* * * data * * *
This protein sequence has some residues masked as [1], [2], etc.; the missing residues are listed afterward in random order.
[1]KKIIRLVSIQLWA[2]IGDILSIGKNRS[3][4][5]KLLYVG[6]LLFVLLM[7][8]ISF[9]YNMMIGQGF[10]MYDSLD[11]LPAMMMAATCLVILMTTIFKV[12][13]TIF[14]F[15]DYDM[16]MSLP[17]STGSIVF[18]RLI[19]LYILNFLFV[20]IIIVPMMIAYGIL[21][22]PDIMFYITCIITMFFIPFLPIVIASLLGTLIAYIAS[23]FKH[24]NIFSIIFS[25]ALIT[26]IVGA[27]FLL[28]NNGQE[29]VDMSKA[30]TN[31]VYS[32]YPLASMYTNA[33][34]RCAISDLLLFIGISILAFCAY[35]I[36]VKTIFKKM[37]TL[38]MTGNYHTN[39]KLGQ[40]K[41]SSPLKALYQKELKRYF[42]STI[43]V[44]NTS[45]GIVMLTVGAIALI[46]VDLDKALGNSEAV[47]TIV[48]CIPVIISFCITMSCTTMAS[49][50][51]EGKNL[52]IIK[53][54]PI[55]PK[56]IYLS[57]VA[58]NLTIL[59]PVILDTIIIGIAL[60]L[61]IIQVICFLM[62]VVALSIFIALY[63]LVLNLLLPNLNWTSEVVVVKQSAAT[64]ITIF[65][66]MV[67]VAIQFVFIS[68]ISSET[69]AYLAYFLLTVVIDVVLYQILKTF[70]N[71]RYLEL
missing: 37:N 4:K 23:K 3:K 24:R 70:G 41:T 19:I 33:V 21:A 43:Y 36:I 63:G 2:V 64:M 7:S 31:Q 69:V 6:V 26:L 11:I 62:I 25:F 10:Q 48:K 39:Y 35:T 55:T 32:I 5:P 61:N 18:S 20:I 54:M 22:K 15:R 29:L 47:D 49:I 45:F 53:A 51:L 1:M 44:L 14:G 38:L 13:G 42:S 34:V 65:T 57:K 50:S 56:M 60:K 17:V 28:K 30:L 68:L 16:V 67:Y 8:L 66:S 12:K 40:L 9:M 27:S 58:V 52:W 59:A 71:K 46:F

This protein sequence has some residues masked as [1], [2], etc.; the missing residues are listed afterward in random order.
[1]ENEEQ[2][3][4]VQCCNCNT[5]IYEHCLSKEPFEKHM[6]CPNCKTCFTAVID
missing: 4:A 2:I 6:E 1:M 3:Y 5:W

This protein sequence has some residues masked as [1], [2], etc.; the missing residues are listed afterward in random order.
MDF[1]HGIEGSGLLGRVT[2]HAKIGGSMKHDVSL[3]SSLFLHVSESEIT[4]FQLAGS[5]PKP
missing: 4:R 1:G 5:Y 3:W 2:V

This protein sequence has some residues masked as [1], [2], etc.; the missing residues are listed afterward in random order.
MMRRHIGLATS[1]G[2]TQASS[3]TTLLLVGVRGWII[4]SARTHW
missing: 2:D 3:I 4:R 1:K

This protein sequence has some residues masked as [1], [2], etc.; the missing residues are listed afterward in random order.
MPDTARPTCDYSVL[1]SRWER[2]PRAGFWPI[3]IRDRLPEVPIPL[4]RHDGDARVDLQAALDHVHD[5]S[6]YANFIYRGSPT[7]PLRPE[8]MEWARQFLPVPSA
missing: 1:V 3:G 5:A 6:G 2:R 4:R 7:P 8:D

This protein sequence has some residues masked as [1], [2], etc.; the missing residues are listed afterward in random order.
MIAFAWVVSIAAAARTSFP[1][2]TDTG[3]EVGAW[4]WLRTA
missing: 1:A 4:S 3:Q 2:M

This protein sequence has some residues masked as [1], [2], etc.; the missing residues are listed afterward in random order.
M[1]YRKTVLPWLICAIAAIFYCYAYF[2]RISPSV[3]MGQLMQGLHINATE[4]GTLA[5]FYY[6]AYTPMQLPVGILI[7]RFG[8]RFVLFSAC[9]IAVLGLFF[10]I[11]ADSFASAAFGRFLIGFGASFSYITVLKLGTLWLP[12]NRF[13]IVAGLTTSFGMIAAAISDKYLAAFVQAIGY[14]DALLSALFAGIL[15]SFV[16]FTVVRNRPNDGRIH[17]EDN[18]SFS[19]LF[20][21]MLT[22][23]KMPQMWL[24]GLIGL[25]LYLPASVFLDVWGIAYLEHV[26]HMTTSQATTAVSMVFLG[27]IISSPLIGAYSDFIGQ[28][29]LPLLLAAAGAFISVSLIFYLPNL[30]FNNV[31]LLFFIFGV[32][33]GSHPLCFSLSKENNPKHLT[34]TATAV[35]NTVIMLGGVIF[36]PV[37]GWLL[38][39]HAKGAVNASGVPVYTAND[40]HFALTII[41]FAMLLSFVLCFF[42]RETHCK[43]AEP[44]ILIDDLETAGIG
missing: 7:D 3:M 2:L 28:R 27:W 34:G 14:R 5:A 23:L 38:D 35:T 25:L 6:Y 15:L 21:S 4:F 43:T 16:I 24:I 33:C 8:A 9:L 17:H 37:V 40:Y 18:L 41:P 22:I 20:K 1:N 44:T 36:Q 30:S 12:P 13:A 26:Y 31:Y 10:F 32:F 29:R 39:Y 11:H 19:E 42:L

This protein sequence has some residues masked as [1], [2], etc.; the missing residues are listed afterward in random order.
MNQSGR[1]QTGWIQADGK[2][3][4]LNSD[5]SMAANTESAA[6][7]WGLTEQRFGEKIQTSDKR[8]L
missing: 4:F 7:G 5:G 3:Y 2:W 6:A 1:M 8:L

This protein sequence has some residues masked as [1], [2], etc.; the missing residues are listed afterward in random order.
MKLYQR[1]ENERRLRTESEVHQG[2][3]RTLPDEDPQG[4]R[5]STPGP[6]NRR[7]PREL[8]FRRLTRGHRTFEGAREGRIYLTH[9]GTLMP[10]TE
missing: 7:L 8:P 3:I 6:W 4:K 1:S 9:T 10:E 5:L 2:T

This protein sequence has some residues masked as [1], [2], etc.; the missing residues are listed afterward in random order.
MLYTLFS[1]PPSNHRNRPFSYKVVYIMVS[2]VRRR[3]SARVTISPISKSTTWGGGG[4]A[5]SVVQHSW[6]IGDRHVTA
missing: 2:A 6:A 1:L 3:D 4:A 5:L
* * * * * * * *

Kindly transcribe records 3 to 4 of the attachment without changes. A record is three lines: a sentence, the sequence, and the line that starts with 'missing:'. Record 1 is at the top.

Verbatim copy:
This protein sequence has some residues masked as [1], [2], etc.; the missing residues are listed afterward in random order.
MDF[1]HGIEGSGLLGRVT[2]HAKIGGSMKHDVSL[3]SSLFLHVSESEIT[4]FQLAGS[5]PKP
missing: 4:R 1:G 5:Y 3:W 2:V

This protein sequence has some residues masked as [1], [2], etc.; the missing residues are listed afterward in random order.
MMRRHIGLATS[1]G[2]TQASS[3]TTLLLVGVRGWII[4]SARTHW
missing: 2:D 3:I 4:R 1:K